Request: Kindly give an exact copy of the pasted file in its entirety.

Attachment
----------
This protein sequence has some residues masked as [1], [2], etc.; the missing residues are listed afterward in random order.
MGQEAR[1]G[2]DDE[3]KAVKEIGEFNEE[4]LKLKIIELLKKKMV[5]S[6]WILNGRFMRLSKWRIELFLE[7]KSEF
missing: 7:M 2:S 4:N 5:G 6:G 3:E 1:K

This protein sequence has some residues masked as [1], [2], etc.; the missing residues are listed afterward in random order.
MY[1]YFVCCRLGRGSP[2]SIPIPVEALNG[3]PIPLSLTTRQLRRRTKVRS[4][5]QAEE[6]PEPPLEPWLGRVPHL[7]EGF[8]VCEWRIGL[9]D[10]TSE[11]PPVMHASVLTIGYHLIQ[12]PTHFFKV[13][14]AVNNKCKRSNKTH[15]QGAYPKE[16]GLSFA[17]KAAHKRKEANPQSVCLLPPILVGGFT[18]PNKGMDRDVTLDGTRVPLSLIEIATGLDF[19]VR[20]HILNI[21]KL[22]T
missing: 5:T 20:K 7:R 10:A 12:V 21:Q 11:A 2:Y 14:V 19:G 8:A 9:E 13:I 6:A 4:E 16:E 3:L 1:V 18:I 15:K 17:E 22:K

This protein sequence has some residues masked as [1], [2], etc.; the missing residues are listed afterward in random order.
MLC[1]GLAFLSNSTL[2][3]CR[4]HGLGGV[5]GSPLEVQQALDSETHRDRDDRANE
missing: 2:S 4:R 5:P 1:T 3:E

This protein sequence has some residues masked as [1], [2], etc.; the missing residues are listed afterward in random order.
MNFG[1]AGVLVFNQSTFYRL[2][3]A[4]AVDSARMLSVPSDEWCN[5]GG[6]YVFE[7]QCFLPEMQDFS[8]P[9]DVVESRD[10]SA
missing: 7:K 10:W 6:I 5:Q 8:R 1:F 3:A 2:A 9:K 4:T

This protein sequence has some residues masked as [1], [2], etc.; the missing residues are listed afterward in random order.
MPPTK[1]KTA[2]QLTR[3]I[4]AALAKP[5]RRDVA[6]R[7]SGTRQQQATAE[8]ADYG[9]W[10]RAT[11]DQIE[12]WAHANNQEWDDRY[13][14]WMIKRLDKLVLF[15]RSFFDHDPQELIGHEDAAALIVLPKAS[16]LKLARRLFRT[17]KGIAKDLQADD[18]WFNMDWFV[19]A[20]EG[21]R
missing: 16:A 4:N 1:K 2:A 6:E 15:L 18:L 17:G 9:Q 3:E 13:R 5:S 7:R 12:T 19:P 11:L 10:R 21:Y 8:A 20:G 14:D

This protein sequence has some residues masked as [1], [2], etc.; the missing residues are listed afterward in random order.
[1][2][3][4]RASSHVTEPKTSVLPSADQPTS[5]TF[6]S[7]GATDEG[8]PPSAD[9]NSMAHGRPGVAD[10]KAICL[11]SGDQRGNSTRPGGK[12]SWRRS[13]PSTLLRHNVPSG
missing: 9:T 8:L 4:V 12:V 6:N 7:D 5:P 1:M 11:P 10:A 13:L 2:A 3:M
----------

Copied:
This protein sequence has some residues masked as [1], [2], etc.; the missing residues are listed afterward in random order.
MGQEAR[1]G[2]DDE[3]KAVKEIGEFNEE[4]LKLKIIELLKKKMV[5]S[6]WILNGRFMRLSKWRIELFLE[7]KSEF
missing: 7:M 2:S 4:N 5:G 6:G 3:E 1:K

This protein sequence has some residues masked as [1], [2], etc.; the missing residues are listed afterward in random order.
MY[1]YFVCCRLGRGSP[2]SIPIPVEALNG[3]PIPLSLTTRQLRRRTKVRS[4][5]QAEE[6]PEPPLEPWLGRVPHL[7]EGF[8]VCEWRIGL[9]D[10]TSE[11]PPVMHASVLTIGYHLIQ[12]PTHFFKV[13][14]AVNNKCKRSNKTH[15]QGAYPKE[16]GLSFA[17]KAAHKRKEANPQSVCLLPPILVGGFT[18]PNKGMDRDVTLDGTRVPLSLIEIATGLDF[19]VR[20]HILNI[21]KL[22]T
missing: 5:T 20:K 7:R 10:A 12:V 21:Q 11:A 2:Y 14:V 19:G 8:A 9:E 13:I 6:A 4:E 16:E 3:L 1:V 18:I 15:K 17:E 22:K

This protein sequence has some residues masked as [1], [2], etc.; the missing residues are listed afterward in random order.
MLC[1]GLAFLSNSTL[2][3]CR[4]HGLGGV[5]GSPLEVQQALDSETHRDRDDRANE
missing: 2:S 4:R 5:P 1:T 3:E

This protein sequence has some residues masked as [1], [2], etc.; the missing residues are listed afterward in random order.
MNFG[1]AGVLVFNQSTFYRL[2][3]A[4]AVDSARMLSVPSDEWCN[5]GG[6]YVFE[7]QCFLPEMQDFS[8]P[9]DVVESRD[10]SA
missing: 7:K 10:W 6:I 5:Q 8:R 1:F 3:A 2:A 9:K 4:T

This protein sequence has some residues masked as [1], [2], etc.; the missing residues are listed afterward in random order.
MPPTK[1]KTA[2]QLTR[3]I[4]AALAKP[5]RRDVA[6]R[7]SGTRQQQATAE[8]ADYG[9]W[10]RAT[11]DQIE[12]WAHANNQEWDDRY[13][14]WMIKRLDKLVLF[15]RSFFDHDPQELIGHEDAAALIVLPKAS[16]LKLARRLFRT[17]KGIAKDLQADD[18]WFNMDWFV[19]A[20]EG[21]R
missing: 16:A 4:N 1:K 2:A 6:E 15:L 18:L 17:G 9:Q 3:E 13:R 5:S 7:R 12:T 19:P 11:L 10:R 21:Y 8:A 20:G 14:D

This protein sequence has some residues masked as [1], [2], etc.; the missing residues are listed afterward in random order.
[1][2][3][4]RASSHVTEPKTSVLPSADQPTS[5]TF[6]S[7]GATDEG[8]PPSAD[9]NSMAHGRPGVAD[10]KAICL[11]SGDQRGNSTRPGGK[12]SWRRS[13]PSTLLRHNVPSG
missing: 9:T 8:L 4:V 12:V 6:N 7:D 5:P 1:M 11:P 10:A 13:L 2:A 3:M